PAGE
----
Herbert Butterfield (October 7, 1900 – July 20, 1979) was a British historian and philosopher of history who is remembered chiefly for a slim volume entitled, The Whig Interpretation of History (1931).
- About the scientific revolution: it “outshines everything since the rise of Christianity and reduces the Renaissance and Reformation to the rank of mere episodes”.
- The origins of modern science, 1300-1800, Bell (1949).
- The hardest strokes of heaven fall in history upon those who imagine that they can control things in a sovereign manner, as though they were kings of the earth, playing Providence not only for themselves but for the far future—reaching out into the future with the wrong kind of far-sightedness, and gambling on a lot of risky calculations in which there must never be a single mistake. And it is a defect in such enthusiasts that they seem unwilling to leave anything to Providence, unwilling even to leave the future flexible, as one must do; and they forget that in any case, for all we know, our successors may decide to switch ideals and look for a different utopia before any of our long shots have reached their objective, or any of our long-range projects have had fulfillment. It is agreeable to all the processes of history, therefore, that each of us should rather do the good that is straight under our noses. Those people work more wisely who seek to achieve good in their own small corner of the world and then leave the leaven to leaven the whole lump, than those who are for ever thinking that life is vain unless one can act through the central government, carry legislation, achieve political power and do big things.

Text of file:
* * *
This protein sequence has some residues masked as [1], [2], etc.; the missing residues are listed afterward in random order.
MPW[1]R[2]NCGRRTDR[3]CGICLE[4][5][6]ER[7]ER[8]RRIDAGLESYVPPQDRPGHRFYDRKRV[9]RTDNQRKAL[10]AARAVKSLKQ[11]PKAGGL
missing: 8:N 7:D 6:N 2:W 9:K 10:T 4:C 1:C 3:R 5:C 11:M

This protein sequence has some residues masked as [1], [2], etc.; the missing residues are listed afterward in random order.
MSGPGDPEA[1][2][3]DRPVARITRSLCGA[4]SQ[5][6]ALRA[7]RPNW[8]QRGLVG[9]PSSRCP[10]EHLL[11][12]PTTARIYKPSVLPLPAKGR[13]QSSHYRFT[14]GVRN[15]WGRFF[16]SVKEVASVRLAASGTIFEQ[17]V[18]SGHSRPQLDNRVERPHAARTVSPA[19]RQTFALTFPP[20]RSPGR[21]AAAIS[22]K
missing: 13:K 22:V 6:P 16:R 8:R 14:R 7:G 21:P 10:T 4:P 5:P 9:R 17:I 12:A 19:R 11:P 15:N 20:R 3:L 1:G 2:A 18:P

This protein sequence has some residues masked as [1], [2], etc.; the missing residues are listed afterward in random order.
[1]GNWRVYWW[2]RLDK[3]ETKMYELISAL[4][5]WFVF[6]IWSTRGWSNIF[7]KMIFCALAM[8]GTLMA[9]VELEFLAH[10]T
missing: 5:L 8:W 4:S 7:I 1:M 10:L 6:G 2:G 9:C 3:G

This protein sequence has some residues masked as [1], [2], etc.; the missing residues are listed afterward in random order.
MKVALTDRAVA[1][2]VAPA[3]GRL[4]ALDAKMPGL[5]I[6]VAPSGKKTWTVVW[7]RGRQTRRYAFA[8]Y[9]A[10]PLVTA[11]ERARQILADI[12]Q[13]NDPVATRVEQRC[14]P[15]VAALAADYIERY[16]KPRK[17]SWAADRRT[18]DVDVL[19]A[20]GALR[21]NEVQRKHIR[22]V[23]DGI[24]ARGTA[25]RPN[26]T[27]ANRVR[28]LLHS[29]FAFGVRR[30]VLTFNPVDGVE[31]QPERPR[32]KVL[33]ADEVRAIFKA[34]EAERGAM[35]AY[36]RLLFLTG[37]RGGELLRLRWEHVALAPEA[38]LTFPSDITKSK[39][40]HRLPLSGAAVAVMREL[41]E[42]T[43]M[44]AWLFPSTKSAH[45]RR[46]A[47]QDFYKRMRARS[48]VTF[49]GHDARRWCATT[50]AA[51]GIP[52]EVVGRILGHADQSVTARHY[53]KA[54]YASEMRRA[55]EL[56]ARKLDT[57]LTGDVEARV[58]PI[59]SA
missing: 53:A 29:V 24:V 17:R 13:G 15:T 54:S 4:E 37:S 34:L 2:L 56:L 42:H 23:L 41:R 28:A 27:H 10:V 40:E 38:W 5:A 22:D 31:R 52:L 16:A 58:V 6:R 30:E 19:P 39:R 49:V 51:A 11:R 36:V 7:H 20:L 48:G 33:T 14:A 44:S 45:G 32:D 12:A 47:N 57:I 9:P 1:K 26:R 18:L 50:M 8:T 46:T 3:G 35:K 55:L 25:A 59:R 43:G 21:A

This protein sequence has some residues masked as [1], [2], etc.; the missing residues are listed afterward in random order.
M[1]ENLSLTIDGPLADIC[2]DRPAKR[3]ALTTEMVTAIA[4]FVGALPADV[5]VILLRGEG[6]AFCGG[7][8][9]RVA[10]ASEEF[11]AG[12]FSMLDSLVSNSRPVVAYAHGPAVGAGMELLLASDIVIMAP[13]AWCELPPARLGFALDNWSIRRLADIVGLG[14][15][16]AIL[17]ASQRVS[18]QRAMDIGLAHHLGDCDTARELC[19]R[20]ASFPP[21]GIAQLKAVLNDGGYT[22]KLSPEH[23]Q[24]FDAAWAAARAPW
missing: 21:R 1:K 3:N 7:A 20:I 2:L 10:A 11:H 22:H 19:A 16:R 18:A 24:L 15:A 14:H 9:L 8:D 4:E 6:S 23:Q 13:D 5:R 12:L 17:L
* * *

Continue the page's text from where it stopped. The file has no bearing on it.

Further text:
- Christianity and History (1949), p. 104.
- But the greatest menace to our civilization today is the conflict between giant organized systems of self-righteousness—each system only too delighted to find that the other is wicked—each only too glad that the sins give it the pretext for still deeper hatred and animosity.
- Christianity, Diplomacy and War (1953), p. 43.
Quotes about Butterfield
- The reader with a scientific education is asked to forbear with explanations which might seem an insult to his intelligence. So long as in our education system a state of cold war is maintained between the Sciences and the Humanities, this predicament cannot be avoided. One significant step toward ending this cold war was Professor Herbert Butterfield's Origin Modern Science, first published in 1949. Apart from this work's profundity and excellence per se, I was much impressed by the fact that the Professor of Modern History at Cambridge should venture into mediaeval Science and undertake such a gulf-bridging task. Perhaps the age of specialists is in need of creative trespassers.
- Arthur Koestler, Introduction to The Sleepwalkers: A History of Man's Changing Vision of the Universe (1959, 1963)